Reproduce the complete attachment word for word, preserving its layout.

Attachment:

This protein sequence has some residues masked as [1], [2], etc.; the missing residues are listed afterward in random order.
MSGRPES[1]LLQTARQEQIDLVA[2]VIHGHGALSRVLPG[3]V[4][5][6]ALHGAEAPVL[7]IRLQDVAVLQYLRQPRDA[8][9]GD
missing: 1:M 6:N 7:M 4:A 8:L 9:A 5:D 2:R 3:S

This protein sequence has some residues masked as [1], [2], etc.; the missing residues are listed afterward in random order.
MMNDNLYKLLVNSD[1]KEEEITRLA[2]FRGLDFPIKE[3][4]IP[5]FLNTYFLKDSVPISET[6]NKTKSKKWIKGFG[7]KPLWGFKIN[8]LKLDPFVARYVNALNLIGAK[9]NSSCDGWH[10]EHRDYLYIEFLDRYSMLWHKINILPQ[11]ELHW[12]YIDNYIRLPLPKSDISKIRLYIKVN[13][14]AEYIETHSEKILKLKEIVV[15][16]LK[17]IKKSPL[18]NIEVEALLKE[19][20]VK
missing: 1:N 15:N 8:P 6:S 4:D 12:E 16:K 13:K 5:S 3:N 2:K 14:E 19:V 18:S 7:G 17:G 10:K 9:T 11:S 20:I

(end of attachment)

This protein sequence has some residues masked as [1], [2], etc.; the missing residues are listed afterward in random order.
MSGRPES[1]LLQTARQEQIDLVA[2]VIHGHGALSRVLPG[3]V[4][5][6]ALHGAEAPVL[7]IRLQDVAVLQYLRQPRDA[8][9]GD
missing: 1:M 6:N 7:M 4:A 8:L 9:A 5:D 2:R 3:S

This protein sequence has some residues masked as [1], [2], etc.; the missing residues are listed afterward in random order.
MMNDNLYKLLVNSD[1]KEEEITRLA[2]FRGLDFPIKE[3][4]IP[5]FLNTYFLKDSVPISET[6]NKTKSKKWIKGFG[7]KPLWGFKIN[8]LKLDPFVARYVNALNLIGAK[9]NSSCDGWH[10]EHRDYLYIEFLDRYSMLWHKINILPQ[11]ELHW[12]YIDNYIRLPLPKSDISKIRLYIKVN[13][14]AEYIETHSEKILKLKEIVV[15][16]LK[17]IKKSPL[18]NIEVEALLKE[19][20]VK
missing: 1:N 15:N 8:P 6:S 4:D 12:E 16:K 13:K 5:S 3:N 2:K 14:E 19:V 18:S 7:G 17:G 10:K 9:T 11:S 20:I